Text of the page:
The handbra motif is an uncommon and unnecessary pose in early 20th century European and American pinup postcard media because toplessness and nudity were common. In America, after bare breasts become repressed in mainstream media circa 1930, the handbra became an increasingly durable pose, especially as more widespread American pinup literature emerges in the 1950s. Once bare breasts became a common occurrence in pinup literature, after the early 1960s, the handbra pose acquires less necessity in pinup media.

The language is very weird. I could propose a rewrite...

The handbra motif was uncommonly used by the early 20th century European and American pinup postcard media because toplessness and nudity were common. In America, after bare breasts was repressed in mainstream media circa 1930, the handbra became an increasingly durable pose, especially as more widespread American pinup literature emerged in the 1950s. Once bare breasts became a common occurrence in pinup literature, after the early 1960s; the handbra pose again lost popularity in pinup media.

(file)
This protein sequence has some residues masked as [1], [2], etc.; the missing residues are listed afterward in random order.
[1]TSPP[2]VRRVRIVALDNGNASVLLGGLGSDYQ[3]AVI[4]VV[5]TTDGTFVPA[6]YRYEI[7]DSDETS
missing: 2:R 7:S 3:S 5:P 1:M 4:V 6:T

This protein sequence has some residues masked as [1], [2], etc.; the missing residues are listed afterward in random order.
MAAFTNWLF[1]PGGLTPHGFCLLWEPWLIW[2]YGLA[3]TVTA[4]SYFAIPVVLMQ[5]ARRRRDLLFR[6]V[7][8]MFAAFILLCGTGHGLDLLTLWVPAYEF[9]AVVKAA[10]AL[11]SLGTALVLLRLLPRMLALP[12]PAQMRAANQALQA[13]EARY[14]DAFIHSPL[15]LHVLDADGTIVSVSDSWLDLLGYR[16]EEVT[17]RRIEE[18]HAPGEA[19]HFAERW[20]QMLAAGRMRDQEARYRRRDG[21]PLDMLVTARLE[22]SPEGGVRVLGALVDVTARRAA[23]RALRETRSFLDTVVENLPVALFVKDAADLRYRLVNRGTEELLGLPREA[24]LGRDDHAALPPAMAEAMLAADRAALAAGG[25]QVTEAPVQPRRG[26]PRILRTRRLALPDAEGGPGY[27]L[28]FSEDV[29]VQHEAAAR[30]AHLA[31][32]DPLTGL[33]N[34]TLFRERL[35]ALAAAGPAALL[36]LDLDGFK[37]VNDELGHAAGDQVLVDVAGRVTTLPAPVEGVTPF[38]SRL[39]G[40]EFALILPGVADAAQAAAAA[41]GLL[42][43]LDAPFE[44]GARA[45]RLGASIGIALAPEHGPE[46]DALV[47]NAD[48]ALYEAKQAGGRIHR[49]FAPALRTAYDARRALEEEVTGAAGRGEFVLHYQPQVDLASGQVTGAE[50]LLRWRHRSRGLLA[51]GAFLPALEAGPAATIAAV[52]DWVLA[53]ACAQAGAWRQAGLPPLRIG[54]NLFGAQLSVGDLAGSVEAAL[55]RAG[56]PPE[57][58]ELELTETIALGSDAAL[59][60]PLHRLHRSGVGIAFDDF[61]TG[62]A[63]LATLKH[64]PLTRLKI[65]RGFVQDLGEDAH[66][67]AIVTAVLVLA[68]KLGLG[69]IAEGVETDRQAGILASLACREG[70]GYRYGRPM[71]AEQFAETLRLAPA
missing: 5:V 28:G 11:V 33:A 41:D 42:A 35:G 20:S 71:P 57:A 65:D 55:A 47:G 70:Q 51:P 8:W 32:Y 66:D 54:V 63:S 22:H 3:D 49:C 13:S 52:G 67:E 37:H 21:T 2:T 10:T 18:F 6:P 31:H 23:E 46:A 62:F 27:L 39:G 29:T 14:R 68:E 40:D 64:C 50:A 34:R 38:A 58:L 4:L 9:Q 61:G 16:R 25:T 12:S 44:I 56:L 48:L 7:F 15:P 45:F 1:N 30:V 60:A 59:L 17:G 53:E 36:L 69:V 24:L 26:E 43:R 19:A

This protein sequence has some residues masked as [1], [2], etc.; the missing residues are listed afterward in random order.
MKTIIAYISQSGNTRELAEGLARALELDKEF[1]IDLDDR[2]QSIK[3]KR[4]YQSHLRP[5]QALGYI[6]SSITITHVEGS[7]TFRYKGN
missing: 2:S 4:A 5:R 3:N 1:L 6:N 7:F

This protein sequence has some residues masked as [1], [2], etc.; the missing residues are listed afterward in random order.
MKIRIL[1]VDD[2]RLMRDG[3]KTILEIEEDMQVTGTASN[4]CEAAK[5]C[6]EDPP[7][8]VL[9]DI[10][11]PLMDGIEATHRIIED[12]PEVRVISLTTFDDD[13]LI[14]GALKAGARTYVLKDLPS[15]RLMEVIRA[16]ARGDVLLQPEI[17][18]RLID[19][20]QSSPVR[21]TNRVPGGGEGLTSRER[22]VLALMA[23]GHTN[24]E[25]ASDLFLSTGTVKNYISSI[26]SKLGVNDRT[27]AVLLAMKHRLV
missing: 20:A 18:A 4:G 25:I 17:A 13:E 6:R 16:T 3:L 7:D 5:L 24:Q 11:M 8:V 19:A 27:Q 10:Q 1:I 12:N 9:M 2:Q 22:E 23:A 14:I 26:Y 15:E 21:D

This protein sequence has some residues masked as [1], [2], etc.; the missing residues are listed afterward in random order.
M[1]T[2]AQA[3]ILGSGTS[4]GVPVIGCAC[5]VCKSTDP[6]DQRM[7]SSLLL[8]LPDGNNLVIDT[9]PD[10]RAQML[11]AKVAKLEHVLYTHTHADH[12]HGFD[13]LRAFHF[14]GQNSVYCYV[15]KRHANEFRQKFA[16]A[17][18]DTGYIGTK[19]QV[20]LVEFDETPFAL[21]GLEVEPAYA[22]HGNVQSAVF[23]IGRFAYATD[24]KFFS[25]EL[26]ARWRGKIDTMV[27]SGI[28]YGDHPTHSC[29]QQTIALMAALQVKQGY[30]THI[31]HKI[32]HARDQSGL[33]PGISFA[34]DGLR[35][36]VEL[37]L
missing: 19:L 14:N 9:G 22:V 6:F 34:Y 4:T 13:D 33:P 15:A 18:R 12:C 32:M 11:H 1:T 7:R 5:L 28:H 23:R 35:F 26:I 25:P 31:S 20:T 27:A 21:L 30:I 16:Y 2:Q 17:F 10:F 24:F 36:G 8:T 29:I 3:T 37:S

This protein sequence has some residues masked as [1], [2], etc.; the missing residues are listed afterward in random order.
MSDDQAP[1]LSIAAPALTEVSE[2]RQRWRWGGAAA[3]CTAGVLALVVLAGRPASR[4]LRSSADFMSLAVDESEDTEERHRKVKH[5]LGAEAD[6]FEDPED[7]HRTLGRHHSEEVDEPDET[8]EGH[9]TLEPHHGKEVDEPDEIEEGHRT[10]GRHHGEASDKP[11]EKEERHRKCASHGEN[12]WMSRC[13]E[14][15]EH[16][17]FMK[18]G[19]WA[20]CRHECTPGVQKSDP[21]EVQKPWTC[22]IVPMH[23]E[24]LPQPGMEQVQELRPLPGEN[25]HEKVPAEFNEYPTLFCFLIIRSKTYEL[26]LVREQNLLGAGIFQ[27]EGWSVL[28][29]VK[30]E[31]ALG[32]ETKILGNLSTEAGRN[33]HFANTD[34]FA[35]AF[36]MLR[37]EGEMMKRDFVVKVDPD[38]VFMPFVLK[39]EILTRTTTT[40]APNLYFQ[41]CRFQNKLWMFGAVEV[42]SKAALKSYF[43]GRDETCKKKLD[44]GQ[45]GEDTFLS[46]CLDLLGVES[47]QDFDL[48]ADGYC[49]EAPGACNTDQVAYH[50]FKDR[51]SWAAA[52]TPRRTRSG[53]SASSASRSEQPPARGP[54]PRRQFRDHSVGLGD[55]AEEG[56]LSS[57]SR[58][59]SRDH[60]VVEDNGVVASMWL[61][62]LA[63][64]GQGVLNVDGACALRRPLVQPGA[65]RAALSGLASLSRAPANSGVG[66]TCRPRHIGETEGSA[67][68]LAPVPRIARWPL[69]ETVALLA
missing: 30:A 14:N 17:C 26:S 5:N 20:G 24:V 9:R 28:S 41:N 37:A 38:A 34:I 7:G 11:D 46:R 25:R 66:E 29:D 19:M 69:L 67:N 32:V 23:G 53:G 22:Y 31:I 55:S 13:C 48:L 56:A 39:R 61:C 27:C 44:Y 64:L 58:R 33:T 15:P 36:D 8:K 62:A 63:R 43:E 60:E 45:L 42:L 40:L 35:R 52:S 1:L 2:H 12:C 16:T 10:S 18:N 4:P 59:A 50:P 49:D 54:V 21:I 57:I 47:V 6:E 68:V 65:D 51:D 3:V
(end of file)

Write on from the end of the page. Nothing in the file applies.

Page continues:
...but not sure it's worth it, as it's completely unsourced and probably OR anyway? CapnZapp (talk) 19:54, 27 April 2014 (UTC)